Comment by John Nielsen on March 15, 2011 at 1:43pm
I am blessed and encouraged to read this post and the comments. It further confirms to me that I am on the right track as I participate in the launch of a new ministry: Justice For Youth. Having worked for over 20 years in different parts of the world, focusing on youth related ministry, I have long believed that  God has called young people the to carry the torch of righteousness for the next generation--and yet in every generation they a primary target of the evil one. No coincidence. I was inspired years ago by Winkie Pratney's book "Devil Take The Youngest," and would recommend it here. I believe we are experiencing an awakening in the this whole area of human trafficking. It is exciting. May we see many more ministries created to address the crisis at every level. Our blog-site will be up and running soon. Come by and share your comments  : Justice for Youth
Comment by Bonnie Bautz on March 15, 2011 at 12:59pm

I've been combating trafficking in some form or another since I first learned about it 8 years ago.  What amazes me is just when I think I've heard almost every form of depravity human beings will inflict on other human beings, I learn of a new one.  The latest story I heard was of a boy, about 8 or 9, found curled up in a trash can in Cambodia.  His traffickers had used paralytic drugs, crippling him purposely to put him on a street to beg.  People are horrified - justly - by what they hear regarding the sex trade but the fact is, labor trafficking comprises 60% of the human trafficking that exists.  Usually, sexual abuse/trafficking goes hand in hand with that (buy a child, enslave her as a domestic and hey..if the man of the house rapes her 30 times a week, what difference does it make - she's his property...).  There isn't a town or city on the planet left unaffected by trafficking in some form.  There are so many good, strong Christian organizations (IJM, Shared Hope just to name two) doing everything they can to fight the problem.  It's a $32 billion dollar a year industry, though...where there is money, greed will go to great lengths to get its hands on it.  You wonder how Christians can respond to this crisis and my answer to you would be to start by doing what you're doing, tell people.  What an awesome thing it is that you add your voice to this horror and state it for what it is - disgusting, criminal & needs to be eradicated.  It's amazing, though, how many people still haven't heard - or completely understand - the magnitude of the problem.  Then, and it sounds trite but, donating funds to those organizations in the battle (research first, though - the two I mentioned earlier are great avenues for that) goes a long way.  It takes money to educate law enforcement and emergency personnel (doctors, nurses, dentists...), to rescue victims and to restore those victims and to educate those who would become victims.  Find groups in your area - or start one - to focus on awareness or perhaps lobby your local government for better laws (12 year olds are not protstitutes - they're victims).  Educate yourself on how to recognize victims and call the National Hotline when you think you might have come across someone (1-888-3737-888).  The Hotline is anonymous and they contact the groups in the area reported to investigate.  The problem is big but our God is huge.  He speaks to justice, how we are to treat the oppressed, the fatherless, the widow, etc. a very large number of times in the Bible.  My life verses, Proverbs 31:8-9 just to name two.  Trust in Him, ask Him to show you what He wants you to do.  And trust Him to equip you.  I am sorry my comment is so long but this is the one thing I am most passionate about.  Slavery needs to end.  It has been outlawed in every country, it is illegal everywhere yet...27 million people are enslaved.  Several hundred thousand of them here in America and that number is an estimate only, most believe it's conservative.  That can feel so overwhelming yet...each rescued victim is a major victory.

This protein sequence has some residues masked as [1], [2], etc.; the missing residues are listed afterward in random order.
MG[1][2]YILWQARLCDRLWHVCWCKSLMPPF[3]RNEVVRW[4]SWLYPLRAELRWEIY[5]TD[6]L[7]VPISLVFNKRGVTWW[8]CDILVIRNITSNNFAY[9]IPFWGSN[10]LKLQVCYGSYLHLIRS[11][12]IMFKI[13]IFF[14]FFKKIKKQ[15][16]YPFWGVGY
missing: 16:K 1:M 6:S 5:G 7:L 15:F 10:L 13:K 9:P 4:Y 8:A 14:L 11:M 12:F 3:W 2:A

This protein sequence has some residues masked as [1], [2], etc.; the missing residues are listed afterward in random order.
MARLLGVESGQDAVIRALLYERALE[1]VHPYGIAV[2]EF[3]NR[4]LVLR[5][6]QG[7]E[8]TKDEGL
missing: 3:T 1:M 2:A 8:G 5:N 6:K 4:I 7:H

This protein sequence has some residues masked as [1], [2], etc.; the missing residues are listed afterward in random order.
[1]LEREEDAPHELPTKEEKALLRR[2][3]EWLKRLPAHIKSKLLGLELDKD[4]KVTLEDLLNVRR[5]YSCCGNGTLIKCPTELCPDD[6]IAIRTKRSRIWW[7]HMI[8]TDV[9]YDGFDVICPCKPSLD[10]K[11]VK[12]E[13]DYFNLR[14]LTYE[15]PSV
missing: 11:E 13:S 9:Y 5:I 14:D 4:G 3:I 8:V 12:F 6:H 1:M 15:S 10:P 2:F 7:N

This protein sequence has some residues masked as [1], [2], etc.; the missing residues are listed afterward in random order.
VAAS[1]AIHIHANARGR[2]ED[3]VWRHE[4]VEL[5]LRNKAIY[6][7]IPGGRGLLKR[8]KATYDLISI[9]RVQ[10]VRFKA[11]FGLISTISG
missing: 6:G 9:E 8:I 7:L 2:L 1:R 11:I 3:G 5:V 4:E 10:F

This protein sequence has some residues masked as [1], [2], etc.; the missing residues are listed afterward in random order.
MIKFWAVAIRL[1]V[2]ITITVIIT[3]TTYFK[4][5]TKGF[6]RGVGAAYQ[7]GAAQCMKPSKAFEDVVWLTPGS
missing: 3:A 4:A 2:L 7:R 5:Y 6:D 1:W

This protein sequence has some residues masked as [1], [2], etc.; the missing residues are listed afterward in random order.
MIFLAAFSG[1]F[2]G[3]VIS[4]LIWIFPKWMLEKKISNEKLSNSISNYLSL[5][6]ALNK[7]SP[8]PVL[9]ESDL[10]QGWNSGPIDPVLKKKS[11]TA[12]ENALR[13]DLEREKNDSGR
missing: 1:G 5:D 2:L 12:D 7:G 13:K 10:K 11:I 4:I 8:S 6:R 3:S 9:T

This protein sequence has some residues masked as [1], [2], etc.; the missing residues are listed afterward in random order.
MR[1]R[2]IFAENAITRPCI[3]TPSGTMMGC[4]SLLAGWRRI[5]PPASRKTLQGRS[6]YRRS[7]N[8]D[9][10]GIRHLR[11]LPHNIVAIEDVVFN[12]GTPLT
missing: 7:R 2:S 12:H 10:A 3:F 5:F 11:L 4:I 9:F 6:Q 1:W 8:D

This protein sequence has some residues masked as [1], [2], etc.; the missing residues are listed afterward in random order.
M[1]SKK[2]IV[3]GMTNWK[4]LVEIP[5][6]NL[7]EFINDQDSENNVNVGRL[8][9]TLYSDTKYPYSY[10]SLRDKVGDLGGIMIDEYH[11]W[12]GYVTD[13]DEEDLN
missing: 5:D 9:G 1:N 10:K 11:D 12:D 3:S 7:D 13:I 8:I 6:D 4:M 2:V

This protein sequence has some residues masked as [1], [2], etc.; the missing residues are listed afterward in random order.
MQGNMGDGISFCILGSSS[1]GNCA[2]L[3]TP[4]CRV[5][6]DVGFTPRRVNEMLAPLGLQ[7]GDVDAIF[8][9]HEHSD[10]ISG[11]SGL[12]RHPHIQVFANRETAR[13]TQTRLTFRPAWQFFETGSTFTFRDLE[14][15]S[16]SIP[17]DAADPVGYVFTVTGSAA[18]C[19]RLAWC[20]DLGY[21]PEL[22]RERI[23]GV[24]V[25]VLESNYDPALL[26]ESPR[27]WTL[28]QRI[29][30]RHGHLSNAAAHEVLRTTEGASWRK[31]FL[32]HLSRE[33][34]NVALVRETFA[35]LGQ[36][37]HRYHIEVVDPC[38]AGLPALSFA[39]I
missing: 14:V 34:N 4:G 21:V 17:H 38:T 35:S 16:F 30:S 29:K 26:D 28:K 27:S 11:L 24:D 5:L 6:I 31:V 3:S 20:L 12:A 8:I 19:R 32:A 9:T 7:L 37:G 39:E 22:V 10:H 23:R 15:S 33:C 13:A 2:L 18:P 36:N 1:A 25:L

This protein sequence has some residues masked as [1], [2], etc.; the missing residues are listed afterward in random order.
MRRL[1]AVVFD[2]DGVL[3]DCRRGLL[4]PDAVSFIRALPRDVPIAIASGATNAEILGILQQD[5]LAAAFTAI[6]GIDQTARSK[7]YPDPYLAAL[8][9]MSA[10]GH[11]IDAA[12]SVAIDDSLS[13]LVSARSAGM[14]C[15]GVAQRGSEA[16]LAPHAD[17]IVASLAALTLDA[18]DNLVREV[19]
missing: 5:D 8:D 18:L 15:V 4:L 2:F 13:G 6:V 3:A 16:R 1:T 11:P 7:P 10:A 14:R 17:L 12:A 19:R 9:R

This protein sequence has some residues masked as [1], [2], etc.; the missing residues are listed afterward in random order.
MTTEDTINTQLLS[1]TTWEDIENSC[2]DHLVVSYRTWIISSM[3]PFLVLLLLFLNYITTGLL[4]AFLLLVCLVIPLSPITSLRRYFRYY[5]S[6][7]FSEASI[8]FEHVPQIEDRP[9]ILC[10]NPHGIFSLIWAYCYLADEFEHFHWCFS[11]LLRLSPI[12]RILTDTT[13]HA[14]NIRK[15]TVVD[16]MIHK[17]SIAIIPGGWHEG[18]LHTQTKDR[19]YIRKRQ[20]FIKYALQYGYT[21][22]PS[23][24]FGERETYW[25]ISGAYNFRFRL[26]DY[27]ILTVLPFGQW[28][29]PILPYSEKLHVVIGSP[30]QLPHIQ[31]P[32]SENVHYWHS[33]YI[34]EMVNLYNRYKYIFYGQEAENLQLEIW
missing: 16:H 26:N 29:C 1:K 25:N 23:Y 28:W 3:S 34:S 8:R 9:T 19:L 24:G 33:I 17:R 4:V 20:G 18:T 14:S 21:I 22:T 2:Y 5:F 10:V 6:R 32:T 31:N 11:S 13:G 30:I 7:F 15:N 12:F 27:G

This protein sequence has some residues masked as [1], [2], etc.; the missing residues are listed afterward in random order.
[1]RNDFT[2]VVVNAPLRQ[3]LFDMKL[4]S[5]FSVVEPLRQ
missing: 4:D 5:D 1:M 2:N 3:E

Comment by Linda P. Strawn on March 15, 2011 at 12:13pm
I live about 1.5 hours north of Atlanta, the nation's largest hub for child sex trade(CSEC commerical sexual exploitation of children).  As a believing community, this is appalling.  One of the reasons is because ATL airport is the largest and so many men fly in daily just to exploit children sexually.  Community leaders have organized and we're trying to stop it on several fronts.  We've lobbied for better laws with mixed success.  Even a 10 yr girl caught in prostitution is charged with a crime, not given help, a slap on wrist to the john... the girl is not given opportunity to escape her prison.   My church 12Stone Lawrenceville, GA has actively supported this cause with money, people, hosting the screening of the film, volunteers, etc.  Here are some contacts and things we are doing to stop this locally.         StreetGRACE      Stop the Candy Shop       There is only so much we can do to stop the demand, but we don't have to sit on our hands while our daughters are fed to these sickos.  We should be ashamed to turn a blind eye and a deaf ear.   I hope these contacts foster a good discussion and actions folks around the country can emulate.